My wife is now the proud owner of my iPad Pro. And she couldn’t be happier. As of Saturday: two days after the MacBook announcement, I have officially gone back to the Mac. Here’s why:
Kicking it old school
I loved everything about the new MacBooks Pro announced at Thursday’s event, everything that is, except the prices. To get into a new MacBook Pro required more money than I could budget. To get into one with the new Touch Bar would have required a bank heist.
The one without the Touch Bar seemed like a consolation prize. The Touch Bar is the hot new thing. Even for Apple, it is a bit rough to say that $1,500 is not enough to get it. Once tax is figured, it would have cost me $2,000 for a Touch Bar. No can do. So I didn’t.
What I did get was the then current 13” MBP. To save a bit of money, I picked up a refurb from the Apple online store. This was always going to be my plan B. This is still a very powerful computer that will easily suit my needs. I wish it were a little thinner and a little lighter. But otherwise, I can’t complain.
After so much anticipation for the new devices, I ended up kicking it old school with my purchase. The real question is why go back to the Mac at all. You may recall that I when all in on the iPad Pro last year. I opted for the top of the line, LTE model with keyboard and Apple Pencil. After a year of running the experiment, I’m back to the Mac for my mobile needs. Here’s why:
The One Percent
With the iPad Pro, I could do most of what I needed to do for work and play. To be fair, there wasn’t any work I needed to do that I couldn’t do with the iPad Pro. But there were plenty of workarounds that I had to employ. There are enough differences in the experience so that doing some things related to my job were more difficult on the iPad than a Mac.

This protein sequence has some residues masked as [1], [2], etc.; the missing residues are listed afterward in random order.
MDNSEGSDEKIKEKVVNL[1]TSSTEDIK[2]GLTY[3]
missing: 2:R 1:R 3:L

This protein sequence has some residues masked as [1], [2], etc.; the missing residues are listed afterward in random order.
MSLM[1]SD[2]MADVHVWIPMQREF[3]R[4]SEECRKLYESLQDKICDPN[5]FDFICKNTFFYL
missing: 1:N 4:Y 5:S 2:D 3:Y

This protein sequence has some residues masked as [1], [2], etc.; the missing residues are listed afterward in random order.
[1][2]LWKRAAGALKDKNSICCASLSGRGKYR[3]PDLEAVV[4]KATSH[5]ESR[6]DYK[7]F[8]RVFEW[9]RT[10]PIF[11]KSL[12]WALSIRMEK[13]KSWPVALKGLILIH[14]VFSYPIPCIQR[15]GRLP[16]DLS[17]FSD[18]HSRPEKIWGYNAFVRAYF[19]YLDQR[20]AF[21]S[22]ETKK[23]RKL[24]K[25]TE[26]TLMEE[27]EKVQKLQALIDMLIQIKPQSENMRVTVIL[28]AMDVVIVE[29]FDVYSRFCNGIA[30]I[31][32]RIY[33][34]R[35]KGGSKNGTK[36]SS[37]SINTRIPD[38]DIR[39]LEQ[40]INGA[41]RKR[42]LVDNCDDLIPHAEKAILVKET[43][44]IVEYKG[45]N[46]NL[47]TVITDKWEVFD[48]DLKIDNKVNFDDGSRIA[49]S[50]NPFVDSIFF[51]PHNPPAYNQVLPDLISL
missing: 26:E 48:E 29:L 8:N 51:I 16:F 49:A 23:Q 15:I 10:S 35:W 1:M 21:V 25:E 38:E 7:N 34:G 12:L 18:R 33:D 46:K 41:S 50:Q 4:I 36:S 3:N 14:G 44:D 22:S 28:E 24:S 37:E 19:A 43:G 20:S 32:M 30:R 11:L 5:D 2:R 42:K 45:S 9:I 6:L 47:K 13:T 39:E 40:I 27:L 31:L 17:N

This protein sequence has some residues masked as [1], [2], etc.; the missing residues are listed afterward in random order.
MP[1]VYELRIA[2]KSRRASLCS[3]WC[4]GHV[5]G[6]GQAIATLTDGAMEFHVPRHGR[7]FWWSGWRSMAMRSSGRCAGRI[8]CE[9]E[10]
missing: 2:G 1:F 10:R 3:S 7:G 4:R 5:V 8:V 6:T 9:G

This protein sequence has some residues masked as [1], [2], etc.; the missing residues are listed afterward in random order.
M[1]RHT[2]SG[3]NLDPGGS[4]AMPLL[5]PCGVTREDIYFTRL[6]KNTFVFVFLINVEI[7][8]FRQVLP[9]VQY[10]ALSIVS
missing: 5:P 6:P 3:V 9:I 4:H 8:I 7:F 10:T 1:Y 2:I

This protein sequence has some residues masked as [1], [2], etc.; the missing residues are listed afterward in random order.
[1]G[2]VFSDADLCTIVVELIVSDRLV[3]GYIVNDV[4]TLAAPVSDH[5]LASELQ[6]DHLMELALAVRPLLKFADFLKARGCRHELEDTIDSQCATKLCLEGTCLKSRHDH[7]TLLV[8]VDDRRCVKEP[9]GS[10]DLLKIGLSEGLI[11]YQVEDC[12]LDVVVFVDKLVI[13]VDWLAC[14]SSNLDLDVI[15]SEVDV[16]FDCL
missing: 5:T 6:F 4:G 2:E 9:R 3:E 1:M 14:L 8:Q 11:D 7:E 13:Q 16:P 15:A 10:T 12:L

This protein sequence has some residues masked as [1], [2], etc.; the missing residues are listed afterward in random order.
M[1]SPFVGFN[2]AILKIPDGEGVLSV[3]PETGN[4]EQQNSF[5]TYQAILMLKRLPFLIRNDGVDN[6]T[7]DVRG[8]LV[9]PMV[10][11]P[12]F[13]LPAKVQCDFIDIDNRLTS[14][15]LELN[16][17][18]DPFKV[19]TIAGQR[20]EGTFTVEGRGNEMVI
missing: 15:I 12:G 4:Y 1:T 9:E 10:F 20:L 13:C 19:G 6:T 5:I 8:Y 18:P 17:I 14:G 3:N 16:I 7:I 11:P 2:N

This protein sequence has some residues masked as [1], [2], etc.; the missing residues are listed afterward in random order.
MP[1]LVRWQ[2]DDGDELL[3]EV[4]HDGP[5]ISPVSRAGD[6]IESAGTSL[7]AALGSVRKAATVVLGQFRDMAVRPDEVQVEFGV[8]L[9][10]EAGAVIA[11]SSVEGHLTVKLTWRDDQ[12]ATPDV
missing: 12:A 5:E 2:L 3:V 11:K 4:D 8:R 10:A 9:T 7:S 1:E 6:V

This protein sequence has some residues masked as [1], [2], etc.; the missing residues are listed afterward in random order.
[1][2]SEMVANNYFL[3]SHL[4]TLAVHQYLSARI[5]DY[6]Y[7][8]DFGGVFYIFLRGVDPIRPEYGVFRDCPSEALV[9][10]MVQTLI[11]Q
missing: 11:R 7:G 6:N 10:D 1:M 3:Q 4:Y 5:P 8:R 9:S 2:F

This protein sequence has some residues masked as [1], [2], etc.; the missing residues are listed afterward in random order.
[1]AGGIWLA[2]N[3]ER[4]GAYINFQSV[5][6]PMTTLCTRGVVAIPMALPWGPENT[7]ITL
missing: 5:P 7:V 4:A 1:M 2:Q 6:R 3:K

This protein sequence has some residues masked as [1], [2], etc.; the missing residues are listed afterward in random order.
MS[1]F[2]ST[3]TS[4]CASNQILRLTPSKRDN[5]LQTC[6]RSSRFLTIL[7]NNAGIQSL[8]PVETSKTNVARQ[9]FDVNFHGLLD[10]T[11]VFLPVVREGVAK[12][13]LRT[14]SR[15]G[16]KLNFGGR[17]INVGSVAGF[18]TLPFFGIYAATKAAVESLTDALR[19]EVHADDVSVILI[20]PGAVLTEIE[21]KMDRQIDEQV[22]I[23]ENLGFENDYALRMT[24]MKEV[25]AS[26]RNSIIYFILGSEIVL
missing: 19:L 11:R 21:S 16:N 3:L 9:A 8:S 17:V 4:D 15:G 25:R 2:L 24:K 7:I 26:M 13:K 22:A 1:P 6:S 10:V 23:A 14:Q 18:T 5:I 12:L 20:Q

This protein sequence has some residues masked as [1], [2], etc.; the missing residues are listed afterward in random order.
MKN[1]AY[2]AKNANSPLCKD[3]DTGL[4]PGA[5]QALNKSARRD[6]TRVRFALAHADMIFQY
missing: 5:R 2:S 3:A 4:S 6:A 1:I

A lot of my work is done directly in the web browser. Safari on the Mac is a completely different animal than Safari on the iPad. What works in one environment may not work the same way in another.
Admittedly, my work is a edge case. Most people would not have the challenges that I did. But that is beside the point. Everyone has their own edge cases. Even if it could be said that the iPad Pro could duplicate 99% of the Mac experience, there is always that 1% that can never be fully replicated.
One percent is all it takes to wreck a perfectly fine experience if it is the right one percent. I needed to return to the Mac for the one percent experience that I couldn’t get on the iPad Pro. Put simply, my job is a lot easier on the Mac than it was on the iPad Pro. In this case, easier means more productive.
The iPad Pro is going to be a perfectly good device for the people who don’t have those edge cases. I believe that most people who purchase an MBP could probably be just as happy with an iPad Pro. But some few people really need all that a MacBook Pro offers, even if they don’t need it all that often. When they need it, that one percent makes a huge difference, as it did for me.
At first blush, one might confuse an iPad Pro in a Logitech Create case to be the same form factor as a traditional MacBook Pro. One would be wrong. The two form factors are a lot more distinct than appearances suggest.